Limitations of Ultrasonic
If you’ve used ultrasonic ranging modules in the past —
particularly the “cheapie” versions — you’re probably aware
that their performance is somewhat hit-or-miss. They can
produce both “false alarms” — indications of an object in
their path when none exists — as well as “missed
detections.” Some of this may have to do with the design
of the unit. However, at least some of it is inherent in how
ultrasonic transducers work.
False Alarms Caused by a
Because most ultrasonic ranging transducers have just a
small diaphragm for moving the air, the acoustic wave front
produced winds up traveling not just to the diaphragm but
to the sides as well (Figure 1). Typical transducers will
exhibit as much as half their power at angles of ± 30°.
As a result, the transducer will “illuminate” objects that
are not in the path of interest. These “objects” can include
such things as floor irregularities. Also, acoustic energy can
be reflected by one object to another — a phenomenon
referred to as multipath interference. The resulting time-of-flight will be meaningless or misleading.
Significant Fall-off in
Another challenge in ultrasonic ranging applications is
the rapid drop in amplitude as a function of range. The
reason for this can be seen in Figure 2. The energy scatters
from the transducer in both the horizontal and vertical axes.
Thus, it falls off at a 1/r2 rate, where r is the distance to the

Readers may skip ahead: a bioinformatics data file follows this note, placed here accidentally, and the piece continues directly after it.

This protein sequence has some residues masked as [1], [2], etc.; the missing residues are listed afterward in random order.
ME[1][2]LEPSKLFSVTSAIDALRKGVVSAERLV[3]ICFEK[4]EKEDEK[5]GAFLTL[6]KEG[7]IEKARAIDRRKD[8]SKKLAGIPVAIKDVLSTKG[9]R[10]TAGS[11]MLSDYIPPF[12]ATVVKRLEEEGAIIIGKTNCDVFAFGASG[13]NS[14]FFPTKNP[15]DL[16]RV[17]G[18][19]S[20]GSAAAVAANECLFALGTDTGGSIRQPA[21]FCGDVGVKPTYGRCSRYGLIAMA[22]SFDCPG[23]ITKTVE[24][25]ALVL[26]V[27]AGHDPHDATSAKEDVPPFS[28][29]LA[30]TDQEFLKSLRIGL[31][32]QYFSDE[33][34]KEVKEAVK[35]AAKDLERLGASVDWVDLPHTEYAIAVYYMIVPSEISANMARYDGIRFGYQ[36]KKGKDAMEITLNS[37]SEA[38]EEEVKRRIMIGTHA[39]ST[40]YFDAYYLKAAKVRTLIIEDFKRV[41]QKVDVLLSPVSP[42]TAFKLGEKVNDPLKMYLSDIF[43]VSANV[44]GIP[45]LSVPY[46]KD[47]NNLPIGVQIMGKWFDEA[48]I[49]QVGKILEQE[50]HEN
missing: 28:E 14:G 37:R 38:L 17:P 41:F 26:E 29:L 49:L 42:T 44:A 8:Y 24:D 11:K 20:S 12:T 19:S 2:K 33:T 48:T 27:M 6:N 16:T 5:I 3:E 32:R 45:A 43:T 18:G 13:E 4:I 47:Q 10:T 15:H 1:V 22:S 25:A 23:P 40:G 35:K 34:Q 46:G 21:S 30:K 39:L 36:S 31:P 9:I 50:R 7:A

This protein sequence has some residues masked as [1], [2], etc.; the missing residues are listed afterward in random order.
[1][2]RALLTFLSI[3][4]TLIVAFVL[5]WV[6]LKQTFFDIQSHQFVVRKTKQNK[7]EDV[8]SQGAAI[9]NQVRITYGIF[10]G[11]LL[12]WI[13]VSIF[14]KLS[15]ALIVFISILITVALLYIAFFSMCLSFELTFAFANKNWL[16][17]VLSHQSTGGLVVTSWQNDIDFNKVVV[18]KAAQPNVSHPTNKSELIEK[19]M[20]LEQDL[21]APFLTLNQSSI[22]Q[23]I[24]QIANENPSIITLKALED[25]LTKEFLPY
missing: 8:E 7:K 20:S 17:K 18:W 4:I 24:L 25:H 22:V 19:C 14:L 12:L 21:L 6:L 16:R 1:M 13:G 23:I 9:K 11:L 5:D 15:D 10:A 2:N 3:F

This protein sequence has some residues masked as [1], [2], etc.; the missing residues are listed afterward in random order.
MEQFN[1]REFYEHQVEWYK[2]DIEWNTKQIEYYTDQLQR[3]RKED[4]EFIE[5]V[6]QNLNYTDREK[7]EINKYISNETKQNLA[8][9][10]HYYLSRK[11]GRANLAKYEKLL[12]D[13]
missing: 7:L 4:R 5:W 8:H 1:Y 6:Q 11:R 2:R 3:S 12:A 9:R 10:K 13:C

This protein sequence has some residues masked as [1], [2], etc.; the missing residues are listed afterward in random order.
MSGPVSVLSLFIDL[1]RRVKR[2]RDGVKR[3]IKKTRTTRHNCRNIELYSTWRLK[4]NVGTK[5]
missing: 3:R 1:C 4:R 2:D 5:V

object. Reflecting from the object, the echo also scatters
and falls off at a 1/r2 rate. The overall signal return
amplitude therefore changes as a function of 1/r4. As a
result, the dynamic of the signal over the working range of
the ultrasonic system is often huge.
Lack of Bearing Info
Simple ultrasonic ranging gives range information but
not bearing information. As a result, the robot or other user
of the information knows how far away the object is but
has no idea whether the object is to the left or to the right.
In many collision avoidance applications, such additional
information is needed to determine the proper diversionary
action to take.
Improving the Ultrasonic
How can we improve on the simple ultrasonic
transducer’s performance? We can take a hint from the
way in which RF (including microwave) radar makes
possible detection at very long distances: by using an
The Parabolic Antenna
Most commercial RF radar sets (for example, the
ones utilized at airports) use a parabolic reflector to focus
the energy from the transmitter to the object (usually
referred to as “the target” in radar applications), and use
the same or a similar parabolic reflector to focus
incoming energy from the target back onto a receiver.
Why a Parabola?
The parabola has the unique feature that any path
12 SERVO 05/06.2018
Figure 1. The wide field-of-view of a typical
ultrasonic transducer means that it will “see”
objects that are not in the path of the robot.
Figure 2. Both the originating energy and the
echo fall off at 1/r2 rates.